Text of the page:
The U.S. can't risk releasing detainee Ghassan Abdullah al Sharbi.
12:00 AM, Mar 18, 2009 • By THOMAS JOSCELYN
The detainees have caused frequent problems for guards and other staff members. In an attempt to calm them, security officials have granted al Sharbi and other key leaders certain concessions. In return, camp officials believed that al Sharbi would be more helpful. And, at one point, he appeared to be wholly cooperative. For example, al Sharbi clearly did help calm some detainees. He even warned Guantánamo officials of a suicide attempt by some of the detainees. Only later, however, was it discovered that al Sharbi himself may have helped organize the suicides of three detainees.
It is now up to the Obama administration to decide how to handle al Sharbi's case. The new administration apparently wants to release or transfer a large number of detainees. But given al Sharbi's unrepentant terrorist ties and disturbing connections to senior al Qaeda members it would be surprising if he were not kept in U.S. custody.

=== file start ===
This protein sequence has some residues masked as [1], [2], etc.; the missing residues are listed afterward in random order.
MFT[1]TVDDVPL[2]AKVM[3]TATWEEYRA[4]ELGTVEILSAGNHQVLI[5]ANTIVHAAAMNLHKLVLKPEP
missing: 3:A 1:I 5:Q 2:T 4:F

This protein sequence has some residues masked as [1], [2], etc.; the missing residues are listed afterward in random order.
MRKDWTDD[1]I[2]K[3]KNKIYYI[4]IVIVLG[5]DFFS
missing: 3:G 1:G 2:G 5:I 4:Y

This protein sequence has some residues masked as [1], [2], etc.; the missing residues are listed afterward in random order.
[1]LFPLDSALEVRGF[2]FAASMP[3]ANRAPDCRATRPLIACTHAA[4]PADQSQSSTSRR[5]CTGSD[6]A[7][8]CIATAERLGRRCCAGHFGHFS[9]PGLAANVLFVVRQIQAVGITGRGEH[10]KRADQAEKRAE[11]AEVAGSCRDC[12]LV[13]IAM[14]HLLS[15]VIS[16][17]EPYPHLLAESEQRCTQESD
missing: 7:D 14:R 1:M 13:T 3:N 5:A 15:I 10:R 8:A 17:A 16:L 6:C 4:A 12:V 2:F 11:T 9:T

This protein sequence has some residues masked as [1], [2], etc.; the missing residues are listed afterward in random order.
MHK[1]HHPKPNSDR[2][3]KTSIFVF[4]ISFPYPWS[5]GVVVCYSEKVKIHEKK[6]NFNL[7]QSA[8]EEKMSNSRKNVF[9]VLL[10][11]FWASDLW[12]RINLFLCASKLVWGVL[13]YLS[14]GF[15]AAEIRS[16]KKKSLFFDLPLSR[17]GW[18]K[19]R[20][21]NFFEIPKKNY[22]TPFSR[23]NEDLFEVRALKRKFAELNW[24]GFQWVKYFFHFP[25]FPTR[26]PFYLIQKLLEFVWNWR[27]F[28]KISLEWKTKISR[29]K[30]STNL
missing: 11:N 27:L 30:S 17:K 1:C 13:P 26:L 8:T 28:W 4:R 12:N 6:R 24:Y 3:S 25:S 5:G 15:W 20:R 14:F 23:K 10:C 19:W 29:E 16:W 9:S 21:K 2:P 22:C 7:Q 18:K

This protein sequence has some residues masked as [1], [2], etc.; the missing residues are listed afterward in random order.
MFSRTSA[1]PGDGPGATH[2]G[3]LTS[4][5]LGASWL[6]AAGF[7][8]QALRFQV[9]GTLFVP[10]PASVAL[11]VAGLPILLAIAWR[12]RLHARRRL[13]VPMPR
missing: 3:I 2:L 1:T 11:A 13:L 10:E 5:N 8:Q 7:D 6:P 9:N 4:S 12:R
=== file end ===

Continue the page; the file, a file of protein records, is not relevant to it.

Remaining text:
And the new administration can learn something from the al Sharbi matter. Some detainees at Guantánamo will stop at nothing to kill Americans. Had al Sharbi not been captured and detained by the Bush administration he surely would have remained a key al Qaeda terrorist.
In this vein, Cucullu cites the experience of Colonel Michael Bumgarner, the former commander at Camp Delta. "I worked real close with Ghassan [al Sharbi]," Bumgarner wrote. "He helped me a lot in keeping calm in the camps. But he always made it clear, if he had the chance he would kill me."
Thomas Joscelyn is senior editor of the website Long War Journal.